Where did it all go so wrong?

When my children first started school, I didn’t expect to find myself here – that one who rants all the time, that one who constantly reposts diatribes about the primary education system on Facebook when people probably just want to see pictures of their friends’ dogs and nice dinners out, that one who can’t shut up about the damage its all doing. To be honest, I didn’t give it much thought. I thought they’d go to school, and they’d enjoy it, and it would all be much like it was when I went to school. I remember primary school as fun. That’s it. I know we did work, but I don’t remember any pressure, or anyone ever mentioning a target, and I don’t remember a single formal test. Probably we had them, but the memories are lost in a haze of all the other days – when I learned and I had fun learning. 

But you see – it turns out it’s nothing like it was when I went to school. Now it seems to be very little except tests, and preparing them for tests, and endless monitoring of the progress they’re making and whether it’s enough and whether they’ll reach what is, really, a fairly arbitrary target. In reality, this means they spend their days mostly writing or being pressured to write or rewriting what they did earlier because it wasn’t good enough and it doesn’t show any progress. Meanwhile the poor teachers are run ragged filling out ridiculous amounts of paperwork to prove what they’ve done to make the children show this progress, having meetings to discuss this progress – or lack of it – and planning lessons that they don’t want to teach, and desperately trying to fit in a timetable of too many subjects in too little time. And being panicked that five year olds aren’t making enough progress and really, couldn’t they just read a story to them and enjoy it once in a while? And maybe let a science experiment run on a bit longer because hell, the kids are really into it and they’re getting more out of it than a hundred hours of lessons about grammar? 

Child 2, aged five, doesn’t like writing any more because ‘it’s too hard.’ She can dissect a sentence and accurately identify proper and abstract nouns, adverbs and adjectives, and their function in the sentence – thanks to Mr Gove for his KS1 test brainwaves that suck every bit of joy and fun out of English – but she doesn’t like writing. She used to love school, and all it entails – the reading, the writing, the friends, the art, the games she played and the carpet time where she learned and explored. Once she asked me if she could go to school every day and not just week days. Now she’s jaded; school is a place where she writes. She loves her friends and her teachers and school itself – but not the writing. But you know – as long as she’s doing well and writing when she’s told and behaving it doesn’t matter does it? All I should care about is how well she’s doing, shouldn’t I? There she is, my lovely girl, proving to Nicky Morgan that her ridiculous, assessment-heavy, holding-schools-to-account system works perfectly well. Look how she can read and write! Look at the maths she can do! Look at everything she can do at five! This must mean the system’s right!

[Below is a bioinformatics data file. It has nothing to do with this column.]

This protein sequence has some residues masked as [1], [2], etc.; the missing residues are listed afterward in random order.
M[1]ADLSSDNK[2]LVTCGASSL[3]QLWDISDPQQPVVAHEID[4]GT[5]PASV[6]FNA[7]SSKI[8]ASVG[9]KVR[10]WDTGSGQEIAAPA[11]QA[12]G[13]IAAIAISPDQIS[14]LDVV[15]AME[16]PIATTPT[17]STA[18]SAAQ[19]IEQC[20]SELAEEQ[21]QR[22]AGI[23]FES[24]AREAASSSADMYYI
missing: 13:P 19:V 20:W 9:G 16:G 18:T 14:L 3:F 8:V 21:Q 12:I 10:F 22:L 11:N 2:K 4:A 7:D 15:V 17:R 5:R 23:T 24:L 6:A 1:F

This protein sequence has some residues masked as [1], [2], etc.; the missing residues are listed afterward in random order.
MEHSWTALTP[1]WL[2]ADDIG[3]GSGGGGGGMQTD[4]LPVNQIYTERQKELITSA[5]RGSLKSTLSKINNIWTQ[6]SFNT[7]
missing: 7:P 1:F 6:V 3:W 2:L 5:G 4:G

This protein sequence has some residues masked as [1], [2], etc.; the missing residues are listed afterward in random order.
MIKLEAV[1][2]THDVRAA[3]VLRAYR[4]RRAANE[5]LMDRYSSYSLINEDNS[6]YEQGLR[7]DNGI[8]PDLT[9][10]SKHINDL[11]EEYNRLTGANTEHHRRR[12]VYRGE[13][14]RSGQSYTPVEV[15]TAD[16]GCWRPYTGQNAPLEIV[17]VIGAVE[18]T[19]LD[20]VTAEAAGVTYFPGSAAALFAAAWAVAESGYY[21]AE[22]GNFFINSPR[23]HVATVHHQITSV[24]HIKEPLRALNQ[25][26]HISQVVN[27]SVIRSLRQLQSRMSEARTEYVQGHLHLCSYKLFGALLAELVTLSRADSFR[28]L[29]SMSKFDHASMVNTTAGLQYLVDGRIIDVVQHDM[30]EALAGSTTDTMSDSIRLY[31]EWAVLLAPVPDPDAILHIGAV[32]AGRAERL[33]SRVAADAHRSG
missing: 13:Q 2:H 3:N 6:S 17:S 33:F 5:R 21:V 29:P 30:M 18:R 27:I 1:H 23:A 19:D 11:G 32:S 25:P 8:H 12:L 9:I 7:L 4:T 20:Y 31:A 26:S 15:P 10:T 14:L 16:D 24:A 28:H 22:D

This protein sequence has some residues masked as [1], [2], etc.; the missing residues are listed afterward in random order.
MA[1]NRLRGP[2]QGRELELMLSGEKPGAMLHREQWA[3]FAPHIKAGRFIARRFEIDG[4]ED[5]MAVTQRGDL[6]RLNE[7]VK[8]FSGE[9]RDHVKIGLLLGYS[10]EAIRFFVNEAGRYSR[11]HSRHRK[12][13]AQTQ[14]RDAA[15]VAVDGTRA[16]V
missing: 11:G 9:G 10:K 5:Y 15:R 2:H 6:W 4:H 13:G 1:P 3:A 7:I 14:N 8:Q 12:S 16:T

Except this misses the point. Yes, she can do it. But she doesn’t want to. She doesn’t enjoy it. She loves reading, and art, and gymnastics, and playing. She writes because she’s told to. At the age of five, the education system is creating a child who may never learn to love writing, that cornerstone of her whole school existence, because it’s all too much, too soon. It’s all getting her to the next target and the next stage and the next level – undoubtedly before she’s actually ready – and in the meantime crushing a love of learning that is inherent within all children. 

Now that child 1 is in such a different – private – school, I can see this isn’t how education is meant to be. It’s meant to broaden their horizons, not narrow them. It’s meant to enrich their lives, not cause them stress. It’s meant to build confidence by celebrating all that they can do, and not what they can’t – yet. It’s meant to teach them what they’re developmentally ready to learn, not what the government wants them to. It’s meant to let them proceed at their own pace, because they’ll all get there in the end, and no five year old should have to compete with others. It’s meant to teach them a love of reading and writing, where they always feel they’re good at it, because they learned when they were ready to learn and not when the curriculum said they should. 

I don’t know how many more posts I can write about this, how many more articles I can read, how many more nights I can lie awake and know that my child is not being served well enough by the state system – before I give up and move her too. Especially as I watch her brother come slowly alight again with the joy of learning in his new school; see him bounce happily out to meet my car at night with a new, wonderful lightness in his face; hear him talk with great, earnest pride about all the learning he did that day and what he achieved and what a great day it was. That’s what all children should have, in a country like ours, by right. I don’t want to be a private school parent- it goes against every grain of my born-working-class, Labour voting, state school teacher, Guardian-reading being. Our education system, which we all pay for, and want to support, and want to believe in; it should provide all this. Because the education of young children should be about learning, and not tests. And no one should have to pay to find it. 
* If you, like me, are a parent who feels powerless and worries about the future of our children in this system, an amazing group of parents have organised a kids’ strike on Tuesday May 3rd. Check them out here – 



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